If nuns were listed by name in the O.C.D., as all priests, bishops, archbishops, cardinals, and abbots are, the constant confusion about their numbers would stop. Catholics are asked to contribute to the support of aging religious, but we are not trusted to know their true number.

Gerelyn Hollingsworth

Chesterfield, Mo.

Comments are automatically closed two weeks after an article's initial publication. See our comments policy for more.
12 years ago
The health benefits of what nowadays is often referred to as a “spiritual life” have been discussed in many places and at many times; so also recently in articles and letters in America (7/30, 8/20). My experience over many decades of psychiatric practice confirms anecdotally what has been found by many studies conducted with rather impressive statistical rigor.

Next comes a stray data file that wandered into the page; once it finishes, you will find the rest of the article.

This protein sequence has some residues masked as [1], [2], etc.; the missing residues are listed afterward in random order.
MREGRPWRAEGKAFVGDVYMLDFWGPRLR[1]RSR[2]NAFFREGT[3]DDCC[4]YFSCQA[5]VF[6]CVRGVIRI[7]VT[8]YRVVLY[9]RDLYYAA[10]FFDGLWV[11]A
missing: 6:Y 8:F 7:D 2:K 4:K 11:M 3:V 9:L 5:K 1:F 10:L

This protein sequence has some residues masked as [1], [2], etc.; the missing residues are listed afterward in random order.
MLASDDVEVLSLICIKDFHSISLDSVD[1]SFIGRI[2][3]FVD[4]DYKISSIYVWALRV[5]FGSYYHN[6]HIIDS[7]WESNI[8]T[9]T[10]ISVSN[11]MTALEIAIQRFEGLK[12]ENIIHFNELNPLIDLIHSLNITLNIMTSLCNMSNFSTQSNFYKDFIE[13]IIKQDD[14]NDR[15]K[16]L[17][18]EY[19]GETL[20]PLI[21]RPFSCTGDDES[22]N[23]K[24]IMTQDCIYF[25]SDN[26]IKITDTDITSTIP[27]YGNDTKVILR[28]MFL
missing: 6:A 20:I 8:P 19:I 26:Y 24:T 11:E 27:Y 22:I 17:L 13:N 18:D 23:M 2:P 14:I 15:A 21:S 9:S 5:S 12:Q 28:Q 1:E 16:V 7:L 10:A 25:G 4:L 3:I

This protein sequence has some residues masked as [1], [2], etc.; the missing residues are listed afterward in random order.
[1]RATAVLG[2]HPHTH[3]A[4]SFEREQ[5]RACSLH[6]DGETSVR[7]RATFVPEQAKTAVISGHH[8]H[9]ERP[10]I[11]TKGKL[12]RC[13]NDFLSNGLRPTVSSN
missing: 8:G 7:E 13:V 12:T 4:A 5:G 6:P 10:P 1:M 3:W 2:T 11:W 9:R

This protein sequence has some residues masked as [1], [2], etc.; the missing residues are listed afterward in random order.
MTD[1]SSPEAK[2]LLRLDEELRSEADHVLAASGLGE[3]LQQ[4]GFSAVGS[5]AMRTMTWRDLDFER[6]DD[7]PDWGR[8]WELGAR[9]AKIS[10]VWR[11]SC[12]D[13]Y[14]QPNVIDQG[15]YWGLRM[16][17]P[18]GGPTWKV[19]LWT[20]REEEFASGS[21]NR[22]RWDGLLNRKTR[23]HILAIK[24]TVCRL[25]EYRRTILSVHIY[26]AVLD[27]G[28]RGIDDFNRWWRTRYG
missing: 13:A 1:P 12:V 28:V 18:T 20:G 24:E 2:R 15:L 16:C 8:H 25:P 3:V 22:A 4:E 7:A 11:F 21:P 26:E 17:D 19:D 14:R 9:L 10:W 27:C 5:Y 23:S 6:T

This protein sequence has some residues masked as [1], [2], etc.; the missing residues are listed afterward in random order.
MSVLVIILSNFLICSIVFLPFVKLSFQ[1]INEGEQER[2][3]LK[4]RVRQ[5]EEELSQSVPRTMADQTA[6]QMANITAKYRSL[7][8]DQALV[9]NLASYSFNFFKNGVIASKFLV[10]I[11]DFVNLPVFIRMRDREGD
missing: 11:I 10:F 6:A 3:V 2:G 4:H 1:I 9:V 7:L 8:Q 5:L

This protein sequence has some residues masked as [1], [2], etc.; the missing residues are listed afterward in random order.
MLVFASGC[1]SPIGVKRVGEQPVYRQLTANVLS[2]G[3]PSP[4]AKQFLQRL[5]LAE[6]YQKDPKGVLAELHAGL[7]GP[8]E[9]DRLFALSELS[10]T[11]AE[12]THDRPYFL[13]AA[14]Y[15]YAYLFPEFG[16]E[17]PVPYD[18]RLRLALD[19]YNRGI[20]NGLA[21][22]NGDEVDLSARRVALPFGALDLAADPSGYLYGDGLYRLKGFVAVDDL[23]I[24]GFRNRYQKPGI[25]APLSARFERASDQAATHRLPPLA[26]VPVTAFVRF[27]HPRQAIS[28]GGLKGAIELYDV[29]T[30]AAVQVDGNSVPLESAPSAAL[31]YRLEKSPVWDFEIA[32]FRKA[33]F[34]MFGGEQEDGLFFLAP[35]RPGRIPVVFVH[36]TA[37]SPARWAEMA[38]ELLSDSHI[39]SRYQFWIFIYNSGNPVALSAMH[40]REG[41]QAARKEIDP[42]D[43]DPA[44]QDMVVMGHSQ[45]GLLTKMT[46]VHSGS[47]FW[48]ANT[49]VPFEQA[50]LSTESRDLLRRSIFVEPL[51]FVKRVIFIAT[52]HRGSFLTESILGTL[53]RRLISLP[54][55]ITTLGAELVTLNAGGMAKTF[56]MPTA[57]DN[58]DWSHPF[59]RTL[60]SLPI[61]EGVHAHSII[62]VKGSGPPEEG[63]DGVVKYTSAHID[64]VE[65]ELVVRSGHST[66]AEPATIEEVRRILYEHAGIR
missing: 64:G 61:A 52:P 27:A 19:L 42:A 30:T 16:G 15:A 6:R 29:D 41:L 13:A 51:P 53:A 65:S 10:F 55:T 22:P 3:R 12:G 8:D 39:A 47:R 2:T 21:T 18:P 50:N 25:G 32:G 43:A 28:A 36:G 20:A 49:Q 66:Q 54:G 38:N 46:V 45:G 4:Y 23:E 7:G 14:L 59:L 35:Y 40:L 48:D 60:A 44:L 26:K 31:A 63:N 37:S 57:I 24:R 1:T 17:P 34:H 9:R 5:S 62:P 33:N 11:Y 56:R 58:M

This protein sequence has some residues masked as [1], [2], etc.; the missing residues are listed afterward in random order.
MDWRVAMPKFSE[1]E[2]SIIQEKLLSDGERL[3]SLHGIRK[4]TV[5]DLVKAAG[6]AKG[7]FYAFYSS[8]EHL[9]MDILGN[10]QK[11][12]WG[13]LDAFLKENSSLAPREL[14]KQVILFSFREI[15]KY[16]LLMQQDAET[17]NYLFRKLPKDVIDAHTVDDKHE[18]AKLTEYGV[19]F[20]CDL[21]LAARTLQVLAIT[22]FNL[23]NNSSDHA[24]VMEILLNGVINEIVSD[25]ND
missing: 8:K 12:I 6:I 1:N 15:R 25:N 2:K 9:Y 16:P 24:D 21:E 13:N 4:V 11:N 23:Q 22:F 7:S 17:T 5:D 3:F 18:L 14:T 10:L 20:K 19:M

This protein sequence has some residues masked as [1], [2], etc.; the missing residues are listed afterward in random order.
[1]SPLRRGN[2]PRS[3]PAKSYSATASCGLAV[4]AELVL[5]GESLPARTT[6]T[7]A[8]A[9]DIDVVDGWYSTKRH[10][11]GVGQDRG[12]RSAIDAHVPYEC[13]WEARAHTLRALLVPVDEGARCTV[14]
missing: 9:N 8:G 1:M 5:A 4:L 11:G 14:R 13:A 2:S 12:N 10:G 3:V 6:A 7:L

Still, even at the risk of weakening the argument, I feel obliged to point out that such a sequence of reasoning puts the cart before the horse. One’s spiritual life, or (at the risk of plagiarizing the Rev. Andrew Greeley or even Teresa of Avila) one’s “personal love affair with God” should not be in the service of one’s bodily health (even if, in fact, it happens to contribute to it), much less in the service of business or political success. Rather, all such secular pursuits, including maintenance of one’s physical health, should be in the service of, and contribute to, one’s spiritual life.

A truly spiritual person does not take time out from his/her other activities to spend it on communing with God. Rather, such a person takes time out, even if it be in percentage a larger part, from communing (consciously and explicitly, that is) with God, in order to take care of daily necessities. At least so believes Ignatius Loyola, according to the “First Principle and Foundation” of his Spiritual Exercises.

12 years ago